National having only three female MPs in the top 20 shows a lack of commitment to gender representation.

“No country or Parliament is better off if women are blocked from political leadership,” Ms Delahunty said.

No-one’s blocking anyone and it’s got nothing to do with National’s commitment to gender representation.

National has a lot of electorate MPs which reduces the number of places available on the list, many are long serving, including those selected before MMP was introduced.

Among those with relatively new MPs are the three big central South Island electorates Waitaki, Rangitata and Selwyn, which might be regarded by some as conservative. All are represented by National women, – Jacqui Dean, Jo Goodhew and Amy Adams respectively. So is Waimakariri which Kate Wilkinson won on Saturday and Nicky Wagner is waiting for specials to see if she can take Christchurch Central which finished with a draw on election night.

There haven’t been many opportunities for new candidates in the last two elections but it is probable that a good number of the older MPs will retire this term or next which will provide openings for new entrants.

Anyone, man or woman, who wants to be a National MP should start working towards selection now if they haven’t already done so. That means taking an active role in the party and building up membership.

National is the only party which allows members to choose their candidate providing an electorate has sufficient members to do so.Candidates who’ve proven themselves as active members will have a better chance of winning selections.

Gaining selection with the support of members is far better than hoping you’ll get a winnable list place through tokenism.

Kiwiblog has a chart showing the demographics  of the new parliament, illustrating gender isn’t the only measure of diversity.

What he doesn’t show though is what the MPs did before entering parliament nor how many got a pay rise and how many took a cut.

That’s another measure of diversity in which I suspect National would do very well.


Southland most affordable

December 4, 2008

Following the previous post on Queenstown Lakes being the most affluent district in the country, a related report  found that Southland had the most affordable property.

The most important measure of affordability is to compare house prices with income levels. . . (then)  we took our top 20 performers and scored them against the primary measure of house price v. income levels.  But then we also looked at each place and awarded further points based upon how well they ranked against:

   *  Rent / income levels

   *  % of people living in crowded dwellings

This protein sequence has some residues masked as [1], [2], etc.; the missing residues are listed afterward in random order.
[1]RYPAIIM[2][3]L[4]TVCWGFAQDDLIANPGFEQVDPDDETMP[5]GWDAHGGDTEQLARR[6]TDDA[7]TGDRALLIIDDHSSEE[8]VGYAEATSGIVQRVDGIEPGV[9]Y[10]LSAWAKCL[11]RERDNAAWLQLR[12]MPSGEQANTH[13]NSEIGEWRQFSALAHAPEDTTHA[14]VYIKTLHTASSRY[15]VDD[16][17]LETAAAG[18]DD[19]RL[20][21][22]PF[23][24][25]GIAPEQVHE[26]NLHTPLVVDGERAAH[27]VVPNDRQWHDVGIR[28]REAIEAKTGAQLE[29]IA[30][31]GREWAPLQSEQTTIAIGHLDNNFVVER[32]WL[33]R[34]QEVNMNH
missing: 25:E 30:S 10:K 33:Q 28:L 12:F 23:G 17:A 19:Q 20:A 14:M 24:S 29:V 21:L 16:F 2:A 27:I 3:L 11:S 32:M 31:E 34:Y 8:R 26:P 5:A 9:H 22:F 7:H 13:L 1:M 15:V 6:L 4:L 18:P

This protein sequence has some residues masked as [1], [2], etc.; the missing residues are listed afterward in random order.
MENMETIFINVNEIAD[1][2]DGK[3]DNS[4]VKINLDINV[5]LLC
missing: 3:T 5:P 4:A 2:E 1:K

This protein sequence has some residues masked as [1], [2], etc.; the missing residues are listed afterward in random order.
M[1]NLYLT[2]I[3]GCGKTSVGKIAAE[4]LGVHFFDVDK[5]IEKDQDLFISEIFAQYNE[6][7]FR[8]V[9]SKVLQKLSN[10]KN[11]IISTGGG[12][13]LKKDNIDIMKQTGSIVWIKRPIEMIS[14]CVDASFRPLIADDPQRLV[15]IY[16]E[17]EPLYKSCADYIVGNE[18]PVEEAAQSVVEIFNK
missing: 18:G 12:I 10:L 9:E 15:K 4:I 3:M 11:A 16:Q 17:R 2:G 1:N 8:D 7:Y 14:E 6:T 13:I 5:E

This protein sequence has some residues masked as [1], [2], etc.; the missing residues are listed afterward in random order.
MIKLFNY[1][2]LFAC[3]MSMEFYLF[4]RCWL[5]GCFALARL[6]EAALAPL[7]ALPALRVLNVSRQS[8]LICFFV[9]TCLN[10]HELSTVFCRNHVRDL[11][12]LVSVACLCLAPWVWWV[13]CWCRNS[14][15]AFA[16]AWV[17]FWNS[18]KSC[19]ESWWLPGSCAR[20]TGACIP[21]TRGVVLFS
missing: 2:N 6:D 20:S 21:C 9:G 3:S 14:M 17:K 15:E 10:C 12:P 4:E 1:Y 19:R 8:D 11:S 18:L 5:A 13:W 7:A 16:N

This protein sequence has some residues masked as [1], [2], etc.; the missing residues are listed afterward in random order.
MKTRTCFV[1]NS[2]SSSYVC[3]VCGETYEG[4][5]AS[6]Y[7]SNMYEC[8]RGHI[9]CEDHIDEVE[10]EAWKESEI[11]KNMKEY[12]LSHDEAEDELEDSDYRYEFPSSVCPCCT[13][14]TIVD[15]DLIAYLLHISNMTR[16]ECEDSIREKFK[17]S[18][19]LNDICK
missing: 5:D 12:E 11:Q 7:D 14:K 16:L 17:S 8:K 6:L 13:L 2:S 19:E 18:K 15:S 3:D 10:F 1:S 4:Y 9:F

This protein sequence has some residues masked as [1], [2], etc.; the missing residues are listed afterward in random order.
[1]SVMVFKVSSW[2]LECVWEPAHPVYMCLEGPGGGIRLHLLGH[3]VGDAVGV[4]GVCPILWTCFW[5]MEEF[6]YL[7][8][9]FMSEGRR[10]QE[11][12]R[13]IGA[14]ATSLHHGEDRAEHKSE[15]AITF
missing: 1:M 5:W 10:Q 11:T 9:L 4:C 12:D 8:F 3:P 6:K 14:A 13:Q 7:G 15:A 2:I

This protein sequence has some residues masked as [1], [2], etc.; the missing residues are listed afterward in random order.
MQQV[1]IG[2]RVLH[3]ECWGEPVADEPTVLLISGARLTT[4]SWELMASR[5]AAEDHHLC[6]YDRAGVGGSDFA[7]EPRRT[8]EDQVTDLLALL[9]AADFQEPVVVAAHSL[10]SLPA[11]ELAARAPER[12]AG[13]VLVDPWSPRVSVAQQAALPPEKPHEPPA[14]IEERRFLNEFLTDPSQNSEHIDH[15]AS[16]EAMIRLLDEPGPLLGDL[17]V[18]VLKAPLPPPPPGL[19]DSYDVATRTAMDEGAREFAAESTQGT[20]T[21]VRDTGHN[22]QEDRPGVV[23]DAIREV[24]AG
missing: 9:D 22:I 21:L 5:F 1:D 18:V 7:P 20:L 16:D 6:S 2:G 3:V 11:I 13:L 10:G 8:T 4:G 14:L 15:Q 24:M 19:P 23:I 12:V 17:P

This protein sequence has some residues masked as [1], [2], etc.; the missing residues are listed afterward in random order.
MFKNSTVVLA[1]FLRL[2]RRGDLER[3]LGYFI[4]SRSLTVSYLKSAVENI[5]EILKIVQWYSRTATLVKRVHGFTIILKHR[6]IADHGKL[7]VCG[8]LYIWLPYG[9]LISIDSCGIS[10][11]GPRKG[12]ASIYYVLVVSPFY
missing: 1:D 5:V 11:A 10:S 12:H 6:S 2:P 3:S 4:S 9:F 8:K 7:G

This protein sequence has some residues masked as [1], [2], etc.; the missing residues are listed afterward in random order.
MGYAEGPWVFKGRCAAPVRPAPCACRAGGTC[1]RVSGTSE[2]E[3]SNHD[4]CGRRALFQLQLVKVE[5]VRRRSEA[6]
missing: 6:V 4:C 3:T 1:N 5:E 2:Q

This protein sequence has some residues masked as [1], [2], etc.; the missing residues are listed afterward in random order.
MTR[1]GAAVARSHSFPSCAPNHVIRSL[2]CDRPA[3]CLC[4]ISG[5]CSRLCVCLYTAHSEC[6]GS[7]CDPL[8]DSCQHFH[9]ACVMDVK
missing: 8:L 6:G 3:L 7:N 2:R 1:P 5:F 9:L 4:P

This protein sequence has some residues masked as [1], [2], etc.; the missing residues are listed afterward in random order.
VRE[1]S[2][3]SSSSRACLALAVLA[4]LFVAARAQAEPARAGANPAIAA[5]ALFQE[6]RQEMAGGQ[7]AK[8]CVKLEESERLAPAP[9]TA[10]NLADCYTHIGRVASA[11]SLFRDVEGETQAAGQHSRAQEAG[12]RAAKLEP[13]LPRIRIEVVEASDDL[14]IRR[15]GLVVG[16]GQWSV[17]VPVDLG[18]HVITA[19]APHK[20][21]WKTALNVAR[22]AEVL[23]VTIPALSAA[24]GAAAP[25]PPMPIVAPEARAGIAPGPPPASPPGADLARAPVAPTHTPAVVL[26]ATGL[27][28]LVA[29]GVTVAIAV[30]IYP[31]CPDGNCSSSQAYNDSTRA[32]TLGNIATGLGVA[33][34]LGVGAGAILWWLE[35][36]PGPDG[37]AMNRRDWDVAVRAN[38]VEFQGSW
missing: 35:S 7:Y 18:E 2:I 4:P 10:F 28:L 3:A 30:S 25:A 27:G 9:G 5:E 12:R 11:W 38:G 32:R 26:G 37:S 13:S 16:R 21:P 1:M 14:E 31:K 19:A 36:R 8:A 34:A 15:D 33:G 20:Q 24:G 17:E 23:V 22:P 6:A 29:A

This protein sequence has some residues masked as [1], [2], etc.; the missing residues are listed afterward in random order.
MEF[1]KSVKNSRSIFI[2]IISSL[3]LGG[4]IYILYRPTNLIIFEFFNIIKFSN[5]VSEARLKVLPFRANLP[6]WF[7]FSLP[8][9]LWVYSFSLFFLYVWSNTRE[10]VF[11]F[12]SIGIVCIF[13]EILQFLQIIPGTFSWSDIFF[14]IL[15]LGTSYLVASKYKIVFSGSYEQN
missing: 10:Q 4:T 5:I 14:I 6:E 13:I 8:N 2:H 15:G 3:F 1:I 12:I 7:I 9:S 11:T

*  Unemployment rates

   *  % of people living in owned homes

* % of people living in high deprivation deciles

And the top 20 most affordable places in New Zealand were:

 

1

Southland District

2

Selwyn

3

Timaru

4

Waitaki

5

Ashburton

6

Waimakiriri

7

Manawatu

8

Invercargill

9

South Taranaki

10

Waikato

11

Masterton

12

Horowhenua

13

Waipa

14

Wanganui

15

Gisborne

16

Franklin

17=

Upper Hutt

17=

Rotorua

19

Palmerston North

20

Dunedin

 

Snapshots:

 House price / income ratio

Best

Southland District

3.6 times income

Worst

Tauranga

8.1 times income

Rent payments / income ratio

Best

Southland District

12% of income

Worst

Dunedin

28% of income

% of people in crowded dwellings

Best

Southland District

3%

 

Selwyn

3%

Worst

Manukau

25%

% of people in the 3 highest deprivation deciles

Best

Selwyn

1%

Worst

Far North

63%

% of people unemployed

Best

Southland District

2%

 

Queenstown

2%

Worst

Whakatane

8%

 

Far North

8%

% of dwellings owned

Best

Waimakiriri

71%

Worst

Auckland

42%

 

Dunedin’s poor showing in the income to rent ratio is easily explained by the high proportion of out-of-town students who live there in rented flats.

And Selwyn which was the second most affordable district was also the 6th most affluent which is a happy combination.


Connell resigns

August 28, 2008

Rakaia MP Brian Connell  is leaving parliament early to begin work in Brisbane.

Mr Connell had advised Speaker Margaret Wilson that he was resigning as an MP as of August 31.

The MP is suspended from the National caucus as a result of challenging former National leader Don Brash about an alleged affair. He had hoped that new leader John Key would allow him back into the fold, but it never happened.

He said he was going to work for a multinational consulting company for a “substantial” salary” and the move was in the best interests of his constituents.

A by-election is not necessary because the vacancy occurs within six months of a general election.

It wasn’t what Connell did but the way he did it that was wrong and Key was right not to reinstate him. That  sent a much-needed message that MPs whose actions damage the party have no place in caucus.

However, Connell’s behaviour since Key became leader has been exemplary and he’s found himself a good job in the real world.

Contrast that with Georgina Beyer who announced her resignation but didn’t step down for several months so she continued receiving her parliamentary salary over the summer break. In that time she was rehearsing for a play at the Fortune Theatre but she pulled out just before opening night leaving the theatre with the costs. And now she’s complaining because her former colleagues haven’t appointed her to a well paid job.

Aoraki MP Jo Goodhew  is standing for National in the new Rangitata electorate and Amy Adams  is the party’s candidate in the new electorate of Selwyn which cover most of what was the Rakaia seat.


%d bloggers like this: